I am a bit behind in this but Earth Day is coming up this weekend. We usually spend Earth Day at our local nature park where tree plantings take place and so on.
The latest from Disney Nature – Chimpanzee also debuts on Earth Day. As part of this, Disney hosted an Earth Month event, the Disney Kids and Nature Celebration ran between April 12-14 in Orlando – and among other things, addressed the relationship between kids and nature today.
I am lucky in that my kids have inherited my love for the planet and the creatures that exist on it. I teach my children to respect animals….from pets to bugs. My son was in a fight once when he tried to protect a bee from being tortured by two boys. Their favourite dvd’s are the Disney Nataure and David Attenborough’s Planet Earth and Blue Planet. My daughter wants to rescue dogs when she grows up and my son did a speech in school about the various types of gecko’s that exist.
Living with two dogs, three cats and a lizard have taught my children respect of animals. I try to teach them an understanding of balance when it comes to our planet too. I do feel that many children are too removed from nature. I wonder at the kids who don’t notice the eagle flying overhead, or the raccoons shuffling past them. Love and stewardship of our world is crucial.
The people behind the Earth Month idea shared a few ideas to think about when discussing our place on this planet:
“According to Richard Louv, a Disney partner and author of the bestselling books Last Child in the Woods and The Nature Principle, every child needs nature. Not exactly a groundbreaking revelation – but certainly one that poses challenges when you look at your weekly calendar (where’d the white space go?).
Here’s some advice we can take away from his philosophy and the bigger discussion in Orlando:
1. Get nostalgic. Take a moment to talk to a grandparent – or even a peer – about his or her favorite nature memories from childhood – was it skipping stones? A favorite picture book about elephants? Drawing horses? Climbing trees? These simple memories might be enough to remind you just how easy it can be to make nature part of your own parenting style.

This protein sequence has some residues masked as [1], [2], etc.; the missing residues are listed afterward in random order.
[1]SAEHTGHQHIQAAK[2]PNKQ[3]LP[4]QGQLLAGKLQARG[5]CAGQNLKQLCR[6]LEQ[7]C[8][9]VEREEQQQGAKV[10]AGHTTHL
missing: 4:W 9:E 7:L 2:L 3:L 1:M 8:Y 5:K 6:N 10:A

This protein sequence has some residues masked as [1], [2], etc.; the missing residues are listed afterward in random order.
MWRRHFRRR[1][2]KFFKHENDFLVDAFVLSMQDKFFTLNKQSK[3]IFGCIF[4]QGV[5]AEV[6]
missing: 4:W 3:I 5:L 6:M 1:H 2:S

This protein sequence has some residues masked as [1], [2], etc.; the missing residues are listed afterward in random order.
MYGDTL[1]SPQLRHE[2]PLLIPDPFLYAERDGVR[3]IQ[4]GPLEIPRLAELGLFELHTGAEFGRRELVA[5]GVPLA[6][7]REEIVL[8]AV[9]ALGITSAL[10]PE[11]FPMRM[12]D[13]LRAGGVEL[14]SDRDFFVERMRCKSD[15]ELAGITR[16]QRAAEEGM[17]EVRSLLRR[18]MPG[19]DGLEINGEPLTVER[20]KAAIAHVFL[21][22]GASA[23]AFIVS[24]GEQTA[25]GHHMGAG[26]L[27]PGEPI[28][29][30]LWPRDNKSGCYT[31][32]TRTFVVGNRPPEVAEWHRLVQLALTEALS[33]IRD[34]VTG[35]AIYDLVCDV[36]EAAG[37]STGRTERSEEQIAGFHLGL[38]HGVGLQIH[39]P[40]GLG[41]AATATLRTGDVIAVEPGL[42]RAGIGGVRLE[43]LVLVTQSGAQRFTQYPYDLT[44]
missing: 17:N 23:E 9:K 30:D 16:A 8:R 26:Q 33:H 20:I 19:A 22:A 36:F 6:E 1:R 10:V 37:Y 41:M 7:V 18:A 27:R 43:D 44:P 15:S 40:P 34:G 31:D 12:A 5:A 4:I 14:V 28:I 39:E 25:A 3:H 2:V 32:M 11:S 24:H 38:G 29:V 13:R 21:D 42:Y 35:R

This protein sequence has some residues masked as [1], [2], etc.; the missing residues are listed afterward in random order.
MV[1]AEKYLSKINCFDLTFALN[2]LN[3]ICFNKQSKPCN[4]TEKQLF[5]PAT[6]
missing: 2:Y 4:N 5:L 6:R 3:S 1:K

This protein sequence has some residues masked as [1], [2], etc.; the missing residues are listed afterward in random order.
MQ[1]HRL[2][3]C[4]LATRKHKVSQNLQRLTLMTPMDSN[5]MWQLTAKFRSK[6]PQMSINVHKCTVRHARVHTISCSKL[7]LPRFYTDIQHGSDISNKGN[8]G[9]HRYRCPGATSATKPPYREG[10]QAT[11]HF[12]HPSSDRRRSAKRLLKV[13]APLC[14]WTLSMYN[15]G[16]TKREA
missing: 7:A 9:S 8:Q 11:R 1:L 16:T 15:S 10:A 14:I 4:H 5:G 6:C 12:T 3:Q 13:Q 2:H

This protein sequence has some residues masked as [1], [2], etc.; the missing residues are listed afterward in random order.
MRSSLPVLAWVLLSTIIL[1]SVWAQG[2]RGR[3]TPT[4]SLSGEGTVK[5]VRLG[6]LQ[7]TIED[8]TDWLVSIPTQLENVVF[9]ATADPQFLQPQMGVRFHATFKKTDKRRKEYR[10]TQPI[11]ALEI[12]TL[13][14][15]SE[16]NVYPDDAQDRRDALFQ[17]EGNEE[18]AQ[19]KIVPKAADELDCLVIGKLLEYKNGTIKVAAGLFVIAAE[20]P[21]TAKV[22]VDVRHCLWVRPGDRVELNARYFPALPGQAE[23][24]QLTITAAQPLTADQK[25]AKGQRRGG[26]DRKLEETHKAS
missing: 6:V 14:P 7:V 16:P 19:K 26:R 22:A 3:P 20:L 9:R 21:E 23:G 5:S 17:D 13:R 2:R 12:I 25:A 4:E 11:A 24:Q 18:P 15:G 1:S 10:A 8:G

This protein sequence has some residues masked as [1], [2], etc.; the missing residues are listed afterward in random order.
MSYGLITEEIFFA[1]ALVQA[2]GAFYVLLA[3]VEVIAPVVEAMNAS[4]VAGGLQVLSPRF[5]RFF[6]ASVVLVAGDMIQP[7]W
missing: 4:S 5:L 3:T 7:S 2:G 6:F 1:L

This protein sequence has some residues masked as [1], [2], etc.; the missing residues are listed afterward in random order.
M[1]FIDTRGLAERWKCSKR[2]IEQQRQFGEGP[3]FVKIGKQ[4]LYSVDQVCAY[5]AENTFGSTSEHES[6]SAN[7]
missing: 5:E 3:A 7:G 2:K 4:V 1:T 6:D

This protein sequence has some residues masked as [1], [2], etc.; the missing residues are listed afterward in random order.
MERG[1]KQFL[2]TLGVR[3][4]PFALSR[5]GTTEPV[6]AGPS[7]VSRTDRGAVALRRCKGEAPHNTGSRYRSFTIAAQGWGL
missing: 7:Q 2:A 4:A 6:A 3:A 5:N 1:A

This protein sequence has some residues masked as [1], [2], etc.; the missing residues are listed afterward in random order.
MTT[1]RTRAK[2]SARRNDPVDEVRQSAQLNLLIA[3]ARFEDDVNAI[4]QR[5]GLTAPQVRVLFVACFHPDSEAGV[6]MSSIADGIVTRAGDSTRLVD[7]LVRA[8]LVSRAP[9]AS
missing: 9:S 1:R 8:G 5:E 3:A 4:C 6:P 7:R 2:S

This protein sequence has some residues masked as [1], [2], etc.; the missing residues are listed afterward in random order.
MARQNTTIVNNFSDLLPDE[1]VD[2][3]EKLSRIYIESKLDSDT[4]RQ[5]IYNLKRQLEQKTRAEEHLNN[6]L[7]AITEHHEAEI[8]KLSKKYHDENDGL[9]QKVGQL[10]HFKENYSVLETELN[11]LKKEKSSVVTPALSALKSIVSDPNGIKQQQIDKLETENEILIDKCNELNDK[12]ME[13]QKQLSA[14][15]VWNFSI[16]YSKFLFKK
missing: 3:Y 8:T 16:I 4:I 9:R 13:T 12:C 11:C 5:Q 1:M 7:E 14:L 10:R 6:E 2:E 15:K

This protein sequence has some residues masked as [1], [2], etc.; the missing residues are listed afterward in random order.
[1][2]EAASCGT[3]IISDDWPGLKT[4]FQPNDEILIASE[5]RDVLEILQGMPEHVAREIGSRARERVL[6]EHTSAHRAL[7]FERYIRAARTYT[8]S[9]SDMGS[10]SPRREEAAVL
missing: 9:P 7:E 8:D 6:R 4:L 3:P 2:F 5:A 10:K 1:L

2. Think manageable. Connecting kids with nature doesn’t require a family trip to Yellowstone (phew). What it really takes is getting your kids curious about animals, wildlife and the outdoors – the world beyond their house and school. What do baby turtles eat? Why do leaves change colors? How do fish breath underwater? What kind of insect is that in your backyard? Hikes, museums, books and videos can all help spark that fascination.
3. Teach early lessons. Intuitively, we know kids need to learn about and appreciate nature. But what are the real benefits? For one, it’s a sensory explosion for their young minds. Reading about how birds build nests, watching a baby elephant play, touching a sheep’s coat, smelling a rose or digging a carrot out of the soil — all of this stimulates curiosity in young minds.
More important, however, is that it instills a love of nature. And if our kids love nature – won’t they be more likely to protect it?”
A walk to school where you spend the time looking around you..urban or suburban can reveal so much that is interesting to a small child. Ants hard at work, birds building nests…all fun things to discuss with your kids.
Library books about a child’s favorite animal, story books and colouring books, can all spark an interest in our world. Everything can be a lesson…from the why behind recycling to growing a vegetable patch in your back yard or patio.
Make everything a discussion, a teeny bit of learning about our world. Teach kids to ask questions and explore.